When Covid-19 started in early 2020, Dayna was not even five months into her new life at the Holden home. She was still getting used to the routine and the home itself when suddenly it all changed.

Before the pandemic, Dayna’s day consisted of going to her day program on each weekday. We were able to visit her at her home and spend time in her room, we could take her to dinner or out shopping, and of course bring her back home to Fuquay-Varina for visits. Once the Covid protocols were put into place, everything changed. It was the beginning of the pandemic and there were a ton of unknowns. The group home went into a full lock down. The day program was shut down and the residents had to stay in the house all day, every day. The staff wore full PPE gear including masks, face shields and medical gowns. We were not longer allowed to visit Dayna at Holden, and we were no longer allowed to bring Dayna home to our house. It had only been a few months and Dayna went from a lifetime of being at home with her family to suddenly being locked down in a house all day without her family or any way to see them.

At home we were heart broken. We were confident in the staff at Holden, but we also knew that Dayna did not understand what was happening. She didn’t understand why things had changed, she most likely still didn’t understand why she had to leave our home in the first place, and now she was no longer allowed to see her family. All I could think about was Dayna thinking in her young mindset that her family had abandoned her. I wondered what was going through her mind as each day passed. Even as I write this I feel a sickness in my stomach.

In June of 2020, close to 20 weeks since we had physically seen Dayna, Covid-19 had made its way into the group home. Even worse it was Dayna’s roommate, a sweet older woman who had contracted it, but Dayna had not. While her roommate was being admitted to the hospital, I was on my way to Greensboro within 15 minutes of getting the call to pick Dayna up. We all agreed that Dayna would be safe at home until the group home was medically cleared. To no surprise, Dayna did not mind at all to be forced into staying at home. Work was slow for me during the pandemic and Kiley and Sean weren’t going to school, so dealing with the lack of sleep wasn’t a big issue. We knew eventually it would come to an end and Dayna would have to go back to Holden, but it was a nice break in the middle of a new transition for us.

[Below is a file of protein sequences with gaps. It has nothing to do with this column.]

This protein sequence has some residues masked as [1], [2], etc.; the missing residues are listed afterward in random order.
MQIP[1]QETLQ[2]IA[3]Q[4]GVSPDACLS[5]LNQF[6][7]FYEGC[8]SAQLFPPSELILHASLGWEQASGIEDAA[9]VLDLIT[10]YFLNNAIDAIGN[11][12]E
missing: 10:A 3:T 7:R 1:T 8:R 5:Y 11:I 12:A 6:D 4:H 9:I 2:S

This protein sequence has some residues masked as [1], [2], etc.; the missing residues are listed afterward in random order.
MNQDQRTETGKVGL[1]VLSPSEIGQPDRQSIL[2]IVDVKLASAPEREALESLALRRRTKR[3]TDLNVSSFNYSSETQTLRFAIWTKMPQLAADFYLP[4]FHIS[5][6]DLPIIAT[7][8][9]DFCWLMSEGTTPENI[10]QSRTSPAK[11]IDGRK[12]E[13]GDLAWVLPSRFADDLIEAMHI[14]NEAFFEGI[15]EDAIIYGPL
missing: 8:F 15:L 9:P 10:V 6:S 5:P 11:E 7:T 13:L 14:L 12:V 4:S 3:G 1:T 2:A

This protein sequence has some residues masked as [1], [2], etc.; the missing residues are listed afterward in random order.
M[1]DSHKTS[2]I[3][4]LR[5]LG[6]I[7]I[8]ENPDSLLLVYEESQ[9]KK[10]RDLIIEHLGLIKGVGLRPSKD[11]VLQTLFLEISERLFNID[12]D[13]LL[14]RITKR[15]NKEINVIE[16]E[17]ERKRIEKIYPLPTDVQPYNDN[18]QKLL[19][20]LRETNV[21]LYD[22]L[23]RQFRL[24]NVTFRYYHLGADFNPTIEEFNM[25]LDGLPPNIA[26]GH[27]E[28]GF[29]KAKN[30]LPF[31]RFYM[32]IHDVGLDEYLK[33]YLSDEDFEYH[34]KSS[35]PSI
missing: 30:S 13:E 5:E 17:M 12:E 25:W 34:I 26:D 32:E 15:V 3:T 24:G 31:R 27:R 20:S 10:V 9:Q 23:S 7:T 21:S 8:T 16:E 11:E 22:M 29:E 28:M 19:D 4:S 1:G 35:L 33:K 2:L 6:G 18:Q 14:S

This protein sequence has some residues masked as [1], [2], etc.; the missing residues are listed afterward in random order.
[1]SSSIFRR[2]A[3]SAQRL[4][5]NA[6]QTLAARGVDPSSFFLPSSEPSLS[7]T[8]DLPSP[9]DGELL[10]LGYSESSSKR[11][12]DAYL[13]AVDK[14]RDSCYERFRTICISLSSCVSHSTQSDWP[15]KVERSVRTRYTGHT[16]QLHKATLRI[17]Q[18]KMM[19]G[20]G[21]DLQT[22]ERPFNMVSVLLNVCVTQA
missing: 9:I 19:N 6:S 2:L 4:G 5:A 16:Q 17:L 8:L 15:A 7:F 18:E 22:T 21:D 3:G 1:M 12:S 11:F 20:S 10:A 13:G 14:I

Since then, not much had changed until just recently. As recently as a couple of months ago the day program Dayna attends was still not fully operating and we were not allowed to even step in the house. Even now we have not seen Dayna’s room in over 2 years, but the day program is now back to five days a week for the residents. We bring Dayna home once a month for 4-5 days which keeps us under the 60 day maximum amount of days home per year she is allowed. Access to the house is becoming easier, and we were able to send food for Dayna’s birthday dinner. Like everyone else, we can’t wait for things to get back to normal, and we seem to be slowly getting there. Now we’ll just hope that this never goes back to the strict lockdowns!

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